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Psychology - Community Psychology | American Journal of Community Psychology – incl. option to publish open access| Community Psychology | Springer (Press)

American Journal of Community Psychology

American Journal of Community Psychology

Editor-in-Chief: Jacob K. Tebes

ISSN: 0091-0562 (print version)
ISSN: 1573-2770 (electronic version)

Journal no. 10464

New York / Heidelberg, 15 October 2013

Pain of poverty sticks, despite support of neighbors or spouses

Support structures do little to ease depressive symptoms among mothers of low-income families

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Being married or having the support of neighbors to rely on does little to alleviate the symptoms of depression associated with economic hardship often experienced by poor mothers. With these findings, published in Springer’s American Journal of Community Psychology, Sharon Kingston of Dickinson College in the US challenges the growing perception that marriage and other forms of interpersonal support can buffer the negative effects of poverty.
In studying 1,957 mothers from 80 neighborhoods in Chicago, Kingston examined the combined effect of economic adversity and having interpersonal resources such as the support of family and friends, a spouse and a socially unified neighborhood to rely on. Participants were all part of the Project on Human Development in Chicago Neighborhoods.
Kingston used household income, financial strain and the poverty levels of participants’ neighborhoods as measures of economic adversity. Financial strain measures the inability to afford necessities. Being unable to successfully provide needed resources to their children can be stressful to mothers. Likewise, the socio-economic status of a neighborhood can also be acutely stressful to them because of high levels of crime and poor quality recreation, school and childcare options.
She found that these all added to increased depressive symptoms among mothers. Not surprisingly, women with minor children who reported lower household incomes, higher levels of financial strain and who lived in low socio-economic neighborhoods reported more depressive symptoms than more affluent mothers. Being married was associated with fewer depressive symptoms than being single. However, marital status did little to alleviate symptoms of depression felt by mothers of poorer families.
Interestingly, Kingston found that even though women who received support from friends and family had fewer depressive symptoms, such relationships did not counter the effects of family income and financial strain.
“Risks related to economic adversity will in all likelihood not be mitigated by efforts to bolster interpersonal support such as marriage support programs targeted to low-income parents,” concludes Kingston. “Interventions that directly target economic conditions at the family or neighborhood level may be more likely to have positive effects on a mother’s well-being.”
Reference:
Kingston, S. (2013). Economic Adversity and Depressive Symptoms in Mothers: Do Marital Status and Perceived Social Support Matter? American Journal of Community Psychology, DOI 10.1007/s10464-013-9601-7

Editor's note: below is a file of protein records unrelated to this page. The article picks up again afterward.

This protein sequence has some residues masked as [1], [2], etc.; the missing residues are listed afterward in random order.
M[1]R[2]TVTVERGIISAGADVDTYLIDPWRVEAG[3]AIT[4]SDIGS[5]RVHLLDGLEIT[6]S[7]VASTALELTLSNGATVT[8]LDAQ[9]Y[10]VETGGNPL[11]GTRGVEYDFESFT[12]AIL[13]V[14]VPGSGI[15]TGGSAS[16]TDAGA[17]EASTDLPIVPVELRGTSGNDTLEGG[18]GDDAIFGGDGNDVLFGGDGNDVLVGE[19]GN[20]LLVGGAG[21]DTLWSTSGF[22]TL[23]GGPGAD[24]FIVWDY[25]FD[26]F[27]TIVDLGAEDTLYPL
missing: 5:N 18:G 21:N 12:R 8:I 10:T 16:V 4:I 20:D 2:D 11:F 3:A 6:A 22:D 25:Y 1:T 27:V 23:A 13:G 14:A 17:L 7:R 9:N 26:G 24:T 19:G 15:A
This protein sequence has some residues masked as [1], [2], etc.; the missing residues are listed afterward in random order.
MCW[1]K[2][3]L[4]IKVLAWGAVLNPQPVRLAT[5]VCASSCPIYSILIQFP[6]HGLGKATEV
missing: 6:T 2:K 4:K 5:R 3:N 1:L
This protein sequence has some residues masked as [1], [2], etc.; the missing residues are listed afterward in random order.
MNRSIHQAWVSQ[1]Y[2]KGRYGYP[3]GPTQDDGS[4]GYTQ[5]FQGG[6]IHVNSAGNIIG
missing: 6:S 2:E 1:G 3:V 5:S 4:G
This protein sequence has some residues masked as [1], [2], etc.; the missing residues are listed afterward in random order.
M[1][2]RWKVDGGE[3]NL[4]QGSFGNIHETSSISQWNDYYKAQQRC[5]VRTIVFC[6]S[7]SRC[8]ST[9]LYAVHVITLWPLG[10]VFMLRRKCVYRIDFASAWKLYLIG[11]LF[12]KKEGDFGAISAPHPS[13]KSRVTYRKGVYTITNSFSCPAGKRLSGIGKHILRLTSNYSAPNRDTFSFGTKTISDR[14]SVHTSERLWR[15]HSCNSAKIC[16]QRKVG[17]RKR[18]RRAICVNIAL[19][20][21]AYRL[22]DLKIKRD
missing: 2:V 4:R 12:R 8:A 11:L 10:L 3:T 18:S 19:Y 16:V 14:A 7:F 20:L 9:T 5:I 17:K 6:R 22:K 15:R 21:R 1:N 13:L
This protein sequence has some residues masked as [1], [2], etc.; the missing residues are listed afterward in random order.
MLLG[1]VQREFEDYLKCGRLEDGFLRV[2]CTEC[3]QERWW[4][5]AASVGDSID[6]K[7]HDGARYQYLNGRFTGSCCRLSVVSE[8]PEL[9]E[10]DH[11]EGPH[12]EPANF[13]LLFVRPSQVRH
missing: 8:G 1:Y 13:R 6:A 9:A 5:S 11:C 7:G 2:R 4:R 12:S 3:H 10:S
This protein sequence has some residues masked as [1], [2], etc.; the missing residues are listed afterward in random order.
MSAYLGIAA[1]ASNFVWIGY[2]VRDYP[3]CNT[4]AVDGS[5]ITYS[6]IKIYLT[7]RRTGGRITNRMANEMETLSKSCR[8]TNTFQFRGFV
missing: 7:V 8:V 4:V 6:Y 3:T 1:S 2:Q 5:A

The full-text article is available to journalists on request.

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    The American Journal of Community Psychology publishes original quantitative, qualitative, and mixed methods research; theoretical papers; empirical reviews; reports of innovative community programs or policies; and first person accounts of stakeholders involved in research, programs, or policy. The journal encourages submissions of innovative multi-level research and interventions, and encourages international submissions. The journal also encourages the submission of manuscripts concerned with underrepresented populations and issues of human diversity.

    The American Journal of Community Psychology publishes research, theory, and descriptions of innovative interventions on a wide range of topics, including, but not limited to: individual, family, peer, and community mental health, physical health, and substance use; risk and protective factors for health and well being; educational, legal, and work environment processes, policies, and opportunities; social ecological approaches, including the interplay of individual family, peer, institutional, neighborhood, and community processes; social welfare, social justice, and human rights; social problems and social change; program, system, and policy evaluations; and, understanding people within their social, cultural, economic, geographic, and historical contexts.

    Contributions are welcome in such as areas as: the prevention of problems in living and the prevention of behavioral health disorders; the promotion of competence, resilience, well-being, and health; the design, implementation, and evaluation of community-based interventions; self- and mutual help; the empowerment of individuals, groups, and communities as well as historically disenfranchised groups; collective social action; oppression and human liberation; social network analysis and mobilization; advocacy and coalition-building; community organizing; organizational development, community development, and institutional development; consultation and technical assistance; community education; professional training; social change and systems reform; and community-based participatory research, collaborative research, and interdisciplinary research.

    The American Journal of Community Psychology is a publication of the Society for Community Research and Action: The Division of Community Psychology of the American Psychological Association.

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